Thursday, December 23, 2021
Why will we begin our Christmas celebrations tomorrow evening? A Liturgical Eve is the evening or day before a feast or other important celebration. Depending on local customs and practice, the celebration of a feast may begin on the eve of the feast. In many parishes, the principal Christmas services take place on Christmas Eve.
Christmas celebrations in the denominations of Western Christianity have long begun on Christmas Eve, due in part to the Christian liturgical day starting at sunset, a practice inherited from Jewish tradition and based on the story of Creation in the Book of Genesis: "And there was evening, and there was morning – the first day." So, in Jewish and Christian tradition, the day begins at sunset and continues until the following sunset, and not as we usually think of as midnight to midnight.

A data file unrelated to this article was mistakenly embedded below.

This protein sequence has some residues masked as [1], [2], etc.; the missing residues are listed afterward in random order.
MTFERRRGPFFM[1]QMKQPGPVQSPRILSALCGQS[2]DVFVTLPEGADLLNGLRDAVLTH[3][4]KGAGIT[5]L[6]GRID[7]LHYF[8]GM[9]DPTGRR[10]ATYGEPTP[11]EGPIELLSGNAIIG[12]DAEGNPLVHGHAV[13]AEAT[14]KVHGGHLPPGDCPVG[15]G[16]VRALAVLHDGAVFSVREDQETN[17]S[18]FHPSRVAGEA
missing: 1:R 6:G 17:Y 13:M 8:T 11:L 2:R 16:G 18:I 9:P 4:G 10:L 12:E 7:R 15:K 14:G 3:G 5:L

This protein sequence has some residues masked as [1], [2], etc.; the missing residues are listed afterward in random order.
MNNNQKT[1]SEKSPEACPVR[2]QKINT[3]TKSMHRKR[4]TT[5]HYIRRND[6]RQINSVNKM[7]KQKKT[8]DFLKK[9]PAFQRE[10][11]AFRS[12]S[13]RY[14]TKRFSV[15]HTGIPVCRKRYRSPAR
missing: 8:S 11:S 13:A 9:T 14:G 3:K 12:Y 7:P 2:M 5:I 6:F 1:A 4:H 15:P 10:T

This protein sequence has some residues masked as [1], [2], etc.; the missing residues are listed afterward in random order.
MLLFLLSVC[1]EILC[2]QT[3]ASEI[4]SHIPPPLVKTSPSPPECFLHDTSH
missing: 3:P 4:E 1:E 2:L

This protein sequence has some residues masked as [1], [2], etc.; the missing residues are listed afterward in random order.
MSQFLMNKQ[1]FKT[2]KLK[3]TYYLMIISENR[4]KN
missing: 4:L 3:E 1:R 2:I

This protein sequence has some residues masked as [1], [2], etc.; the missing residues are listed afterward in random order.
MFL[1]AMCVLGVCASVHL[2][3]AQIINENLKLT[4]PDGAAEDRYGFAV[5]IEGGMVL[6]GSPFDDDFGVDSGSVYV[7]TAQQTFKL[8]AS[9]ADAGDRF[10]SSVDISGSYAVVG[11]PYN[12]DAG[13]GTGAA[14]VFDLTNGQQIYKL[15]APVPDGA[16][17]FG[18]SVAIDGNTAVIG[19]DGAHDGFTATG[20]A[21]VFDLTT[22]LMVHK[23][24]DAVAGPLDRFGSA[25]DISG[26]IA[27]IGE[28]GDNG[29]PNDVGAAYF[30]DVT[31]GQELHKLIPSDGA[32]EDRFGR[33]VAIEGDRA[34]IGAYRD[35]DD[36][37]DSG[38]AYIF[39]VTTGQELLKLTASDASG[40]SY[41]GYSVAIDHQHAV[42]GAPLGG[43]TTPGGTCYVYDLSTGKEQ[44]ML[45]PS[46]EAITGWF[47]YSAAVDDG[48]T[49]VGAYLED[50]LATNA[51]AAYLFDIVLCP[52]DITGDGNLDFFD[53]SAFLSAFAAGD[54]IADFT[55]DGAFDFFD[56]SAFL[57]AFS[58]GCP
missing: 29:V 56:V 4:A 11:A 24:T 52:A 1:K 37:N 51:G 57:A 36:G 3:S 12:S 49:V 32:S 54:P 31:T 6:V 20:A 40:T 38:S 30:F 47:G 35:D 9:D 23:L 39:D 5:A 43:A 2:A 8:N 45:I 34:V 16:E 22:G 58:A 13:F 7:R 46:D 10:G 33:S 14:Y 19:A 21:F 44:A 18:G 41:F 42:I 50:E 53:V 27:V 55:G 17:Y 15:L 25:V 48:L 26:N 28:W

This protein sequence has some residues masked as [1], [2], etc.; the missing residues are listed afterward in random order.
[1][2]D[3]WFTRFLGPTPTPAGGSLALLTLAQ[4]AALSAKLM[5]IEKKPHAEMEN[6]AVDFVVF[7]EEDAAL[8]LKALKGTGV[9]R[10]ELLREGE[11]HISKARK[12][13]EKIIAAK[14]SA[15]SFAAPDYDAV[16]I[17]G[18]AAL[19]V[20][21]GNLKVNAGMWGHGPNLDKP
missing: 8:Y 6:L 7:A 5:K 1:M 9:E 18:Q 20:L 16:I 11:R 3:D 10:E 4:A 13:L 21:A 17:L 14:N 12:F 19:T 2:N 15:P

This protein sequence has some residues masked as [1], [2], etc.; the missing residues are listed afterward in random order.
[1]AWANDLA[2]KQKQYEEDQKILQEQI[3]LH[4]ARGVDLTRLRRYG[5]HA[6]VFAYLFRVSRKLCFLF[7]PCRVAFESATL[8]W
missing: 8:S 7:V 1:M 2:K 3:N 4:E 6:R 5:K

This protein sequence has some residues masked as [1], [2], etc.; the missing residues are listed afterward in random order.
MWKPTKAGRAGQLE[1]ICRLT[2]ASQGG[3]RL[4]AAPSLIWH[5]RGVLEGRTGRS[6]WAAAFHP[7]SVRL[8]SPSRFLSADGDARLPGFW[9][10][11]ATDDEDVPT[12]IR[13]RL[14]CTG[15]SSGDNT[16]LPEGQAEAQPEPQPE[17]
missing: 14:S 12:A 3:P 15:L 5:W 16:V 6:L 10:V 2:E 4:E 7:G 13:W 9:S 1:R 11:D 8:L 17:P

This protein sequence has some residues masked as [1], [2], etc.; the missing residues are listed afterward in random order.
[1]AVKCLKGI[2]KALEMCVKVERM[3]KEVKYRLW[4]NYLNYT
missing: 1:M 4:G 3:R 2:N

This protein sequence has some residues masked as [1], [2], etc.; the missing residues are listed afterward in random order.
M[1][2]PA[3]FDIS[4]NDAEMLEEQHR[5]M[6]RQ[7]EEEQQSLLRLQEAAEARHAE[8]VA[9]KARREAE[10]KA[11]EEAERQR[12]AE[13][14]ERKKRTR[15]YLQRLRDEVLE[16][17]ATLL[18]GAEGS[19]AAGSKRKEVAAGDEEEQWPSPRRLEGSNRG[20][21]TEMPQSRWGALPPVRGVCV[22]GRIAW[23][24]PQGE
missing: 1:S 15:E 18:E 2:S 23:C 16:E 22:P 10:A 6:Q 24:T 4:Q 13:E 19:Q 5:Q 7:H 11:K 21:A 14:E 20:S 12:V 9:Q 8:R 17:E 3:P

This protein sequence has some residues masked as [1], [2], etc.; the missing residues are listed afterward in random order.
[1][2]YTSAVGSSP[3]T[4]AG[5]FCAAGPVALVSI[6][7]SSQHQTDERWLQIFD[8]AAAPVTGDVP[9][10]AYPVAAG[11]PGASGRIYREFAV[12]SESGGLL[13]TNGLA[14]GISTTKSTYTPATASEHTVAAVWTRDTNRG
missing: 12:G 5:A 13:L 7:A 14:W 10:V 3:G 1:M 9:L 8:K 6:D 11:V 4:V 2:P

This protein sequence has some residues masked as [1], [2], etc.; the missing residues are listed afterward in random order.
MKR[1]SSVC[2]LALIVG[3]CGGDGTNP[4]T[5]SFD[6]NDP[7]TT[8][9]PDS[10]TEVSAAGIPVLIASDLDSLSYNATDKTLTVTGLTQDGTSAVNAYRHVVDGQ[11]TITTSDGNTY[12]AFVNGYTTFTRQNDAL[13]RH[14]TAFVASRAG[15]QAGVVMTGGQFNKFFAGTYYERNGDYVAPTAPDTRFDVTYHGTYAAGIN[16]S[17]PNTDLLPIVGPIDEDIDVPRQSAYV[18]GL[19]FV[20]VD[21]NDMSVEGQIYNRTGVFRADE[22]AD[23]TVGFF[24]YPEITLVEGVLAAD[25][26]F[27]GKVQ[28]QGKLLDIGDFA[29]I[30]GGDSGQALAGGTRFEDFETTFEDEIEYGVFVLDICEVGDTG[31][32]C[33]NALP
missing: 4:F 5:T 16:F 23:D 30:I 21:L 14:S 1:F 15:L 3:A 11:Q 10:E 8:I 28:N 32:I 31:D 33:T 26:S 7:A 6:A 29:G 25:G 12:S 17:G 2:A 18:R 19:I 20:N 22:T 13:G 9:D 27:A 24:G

The Book of Common Prayer provides directions for a Vigil of Pentecost (pp. 175, 227). The Book of Occasional Services provides forms for a Vigil for Christmas Eve, a Service for New Year's Eve (Eve of the Feast of the Holy Name), a Vigil for the Eve of All Saints' Day or the Sunday after All Saints' Day, a Service for All Hallows' Eve (Oct. 31), and a Vigil on the Eve of Baptism.*
*Source - An Episcopal Dictionary of the Church, https://www.episcopalchurch.org/glossary/eve-liturgical/ and Wikipedia, https://en.wikipedia.org/wiki/Christmas_Eve
Let us pray.
O God, our times are in your hand: Look with favor, we pray, on your servants as we celebrate another Christmas. Grant that we may grow in wisdom and grace, and strengthen our trust in your goodness all the days of our life; through Jesus Christ our Lord. Amen.✢
✢BCP, page 830, adapted